Universally unique identifier - UUID
08:31

Creating a session ID for looking up user info.

Your first session
11:59

Creating a user sign-up page. Processing the form submission. Storing information in our maps.

Sign-up
06:00

Bcrypt is a password hashing function designed by Niels Provos and David Mazières. Besides incorporating a salt to protect against rainbow table attacks, bcrypt is an adaptive function: over time, the iteration count can be increased to make it slower, so it remains resistant to brute-force search attacks even with increasing computation power. The bcrypt function is the default password hash algorithm for OpenBSD and other systems including some Linux distributions such as SUSE Linux. We will use bcrypt to encrypt user passwords before storing them.

Encrypt password with bcrypt
05:20

We will create a form that allows a user to login. We will then check the login credentials to see if the user successfully authenticates.

Login
07:07

We will create the functionality to allow a user to logout. This will end the user’s session

Logout
04:04

We will add the ability for different users to have different permissions. These different permissions will allow some users to access some areas, while others can’t. For instance, if someone had “admin” rights, then they could access the “admin” areas.

Permissions
03:42

We will create the ability for a user’s session to expire after a certain period of time. We will need to clear the user’s cookie, and remove the entry in the session’s map which stores that user’s session. In addition, we will want to clear out our session’s map on some interval. We will use the “MaxAge” field of the cookie to set the length of time, in seconds, that a cookie lasts.

Expire session
08:25
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Amazon Web Services
7 Lectures 54:36

We will look at some of the various parts of Amazon Web Services (AWS) including: EC2 (Elastic Compute Cloud), S3 (Simple Storage Service), RDS, DynamoDB, ElastiCache, Elastic BeanStalk, and Route 53. CLoud computing is covered, as is IAAS, PAAS, SAAS.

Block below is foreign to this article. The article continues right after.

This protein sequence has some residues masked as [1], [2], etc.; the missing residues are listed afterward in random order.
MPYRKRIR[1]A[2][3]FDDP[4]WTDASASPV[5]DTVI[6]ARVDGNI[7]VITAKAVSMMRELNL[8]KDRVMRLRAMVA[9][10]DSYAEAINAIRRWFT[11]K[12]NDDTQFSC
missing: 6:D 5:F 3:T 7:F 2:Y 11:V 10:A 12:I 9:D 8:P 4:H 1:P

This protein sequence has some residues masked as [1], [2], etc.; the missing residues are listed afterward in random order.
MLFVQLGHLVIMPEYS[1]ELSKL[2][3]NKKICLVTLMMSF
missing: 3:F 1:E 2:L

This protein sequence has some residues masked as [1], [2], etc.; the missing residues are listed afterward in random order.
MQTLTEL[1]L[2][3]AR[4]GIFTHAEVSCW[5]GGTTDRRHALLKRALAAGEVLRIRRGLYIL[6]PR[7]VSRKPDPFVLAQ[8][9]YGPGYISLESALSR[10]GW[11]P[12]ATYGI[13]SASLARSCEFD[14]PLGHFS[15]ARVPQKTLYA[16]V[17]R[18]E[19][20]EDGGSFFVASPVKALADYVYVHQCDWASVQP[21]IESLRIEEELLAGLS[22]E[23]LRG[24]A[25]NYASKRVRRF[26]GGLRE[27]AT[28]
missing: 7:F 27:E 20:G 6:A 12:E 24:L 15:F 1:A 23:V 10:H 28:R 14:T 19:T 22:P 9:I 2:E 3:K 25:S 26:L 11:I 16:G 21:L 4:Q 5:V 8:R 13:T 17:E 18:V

Overview
07:20

We will create a virtual machine running linux ubuntu on Amazon’s elastic cloud computing.

Creating a virtual server instance on AWS EC2
10:50

Uploading code to EC2 involves a few steps. First we will build our binary to run on the correct architecture and operating system. Then we will use secure copy to copy our binary to the remote server. After that, we will use secure shell to log into our remote server and run our code.

Hello World on AWS
12:01

To have an application continue running after our terminal session ends, we must complete a few steps. Specifically, we will be using systemd. systemd is an init system used in Linux distributions to bootstrap the user space and manage all processes. One of systemd's main goals is to unify basic Linux configurations and service behaviors across all distributions. As of 2015, most Linux distributions have adopted systemd as their default init system.

Persisting an application
04:42

For this hands-on exercise, deploy the code in "030_sessions/08_expire-session" and get it running on AWS.

Hands-on Exercise
02:13

For this hands-on exercise, deploy the code in "030_sessions/08_expire-session" and get it running on AWS.

Hands-on Solution
15:59

When we are finished working with machines, we need to terminate them. Failure to do this might result in billing.

Terminating AWS services
01:31
8 More Sections
About the Instructor
Todd McLeod
4.5 Average rating
11,392 Reviews
130,465 Students
11 Courses
Faculty in Computer Science and Computer Information Tech

I am passionate about helping others learn and improve their lives. The courses offered under my account are courses taught by myself, along with courses I helped friends create. As for my credentials, I am tenured faculty in Computer Information Technology at Fresno City College. I have also served as adjunct faculty in Computer Science at California State University, Fresno. I began programming in 1996. I began teaching programming in 2001. My area of expertise is web programming, the Go programming language, and online education. I have taught over 560,000 students online how to build websites and use the Go programming language. Follow me on Twitter to stay current @Todd_McLeod